Arriving in U.S. theaters nearly a year after it largely mystified audiences at Cannes, Valley Of Love stars Isabelle Huppert and Gérard Depardieu as famous French actors named Isabelle and Gérard, whose respective careers, when discussed, sound identical to Huppert’s and Depardieu’s own. Are they playing themselves, then? Not exactly, because Isabelle and Gérard were once married, whereas Huppert and Depardieu have only ever been colleagues. (They previously appeared together in Bertrand Blier’s Going Places and Maurice Pialat’s Loulou; this is their first onscreen pairing since 1980.) The film’s writer-director, Guillaume Nicloux, apparently has a taste for this sort of playful metafiction; his previous feature, The Kidnapping Of Michel Houellebecq, stars real-life novelist Houellebecq as himself, dramatizing false rumors regarding his alleged disappearance in 2011. In this case, however, it’s not very clear what’s gained from references to the stars’ celebrity, which seems irrelevant to the offbeat narrative surrounding them.
That narrative itself is both intriguing and intentionally frustrating. Valley Of Love takes place entirely in California’s Death Valley, to which Isabelle and Gérard have been summoned by their son, Michael (never seen). Six months earlier, Michael had committed suicide, but both parents have subsequently received a recent letter from him that refers to his death in the past tense. The letters also instruct them to follow an itinerary he’s laid out for them in Death Valley, consisting of seven specific locations at specific times, claiming that he will briefly reappear to them at one of the seven. Isabelle believes this wholeheartedly, while Gérard thinks it’s utter nonsense, and keeps insisting that he has to leave before the rendezvous in order to keep a crucial doctor’s appointment. Nonetheless, he’s shown up, a few days early, and the long-divorced couple spend some time hanging around their hotel and driving around the parched landscape, arguing and reminiscing and occasionally being (vaguely) recognized by starstruck tourists.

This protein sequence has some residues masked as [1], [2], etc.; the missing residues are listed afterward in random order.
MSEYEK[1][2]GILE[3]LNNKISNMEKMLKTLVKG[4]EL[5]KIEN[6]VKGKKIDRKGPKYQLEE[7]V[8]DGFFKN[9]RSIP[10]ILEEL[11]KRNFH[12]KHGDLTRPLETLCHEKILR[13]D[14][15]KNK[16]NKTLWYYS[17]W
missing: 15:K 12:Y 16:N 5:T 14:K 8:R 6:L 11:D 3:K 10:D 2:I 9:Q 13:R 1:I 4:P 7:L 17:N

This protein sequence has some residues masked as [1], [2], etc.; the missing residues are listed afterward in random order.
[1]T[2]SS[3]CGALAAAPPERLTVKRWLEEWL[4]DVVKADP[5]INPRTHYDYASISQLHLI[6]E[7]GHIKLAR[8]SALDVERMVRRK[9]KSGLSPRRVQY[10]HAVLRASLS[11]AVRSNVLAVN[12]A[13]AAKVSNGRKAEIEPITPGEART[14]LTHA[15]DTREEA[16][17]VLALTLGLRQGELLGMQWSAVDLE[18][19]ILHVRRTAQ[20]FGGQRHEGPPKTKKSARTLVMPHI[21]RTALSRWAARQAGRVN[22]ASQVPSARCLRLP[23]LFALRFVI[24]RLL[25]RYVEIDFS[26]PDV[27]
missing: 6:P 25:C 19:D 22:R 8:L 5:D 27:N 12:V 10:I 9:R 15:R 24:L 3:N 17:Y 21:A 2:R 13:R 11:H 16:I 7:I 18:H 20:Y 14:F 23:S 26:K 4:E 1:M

Such expert meandering, performed by two of France’s greatest actors, would be welcome if Nicloux had a stronger sense of what movie he wants to make. At times, Valley Of Love verges on Larry David-style cringe comedy, with Isabelle and Gérard harangued by ugly Americans who don’t know their movies but want to send them screenplays. One woman asks Gérard where he was born; when he replies “Châteauroux”—where Depardieu himself was born, inevitably—she asks if that’s near Greece. He politely nods. Meanwhile, a man repeatedly shouts obscenities at a nearby TV showing a football game. This material is often quite funny, but it clashes unproductively with Isabelle’s grief, and her bursts of anger at Gérard for not taking their son’s promise of temporary resurrection seriously. There’s almost a gender-reversed Mulder-Scully dynamic between the two leads, though Nicloux has zero interest in revealing what truth is out there amidst the majestic desolation. (The finale/denouement is a big ol’ tease.)
Nonetheless, it’s such a pleasure to be in Huppert and Depardieu’s joint company that the film’s failure to coalesce is to some degree forgivable, or just ignorable. Huppert, who’s nearly always terrific, gets the opportunity to play everything from comic exasperation to soul-shattering anguish, inhabiting each sudden shift in temperament with ease. Depardieu’s recent work has been a good deal spottier (United Passions, anyone?), but working opposite Huppert again seems to relax him, and he’s never been more at ease with his corpulence (for which Gérard bluntly apologizes when he and Isabelle reunite: “I got fat”). Valley Of Love is at its best when it wanders away from its ostensible premise and just lets two old pros connect, riffing lightly on our knowledge of their real-life histories. Adding a metaphysical mystery element to that rapport only serves as a distraction. It’s as if A Hard Day’s Night got crossed with Picnic At Hanging Rock.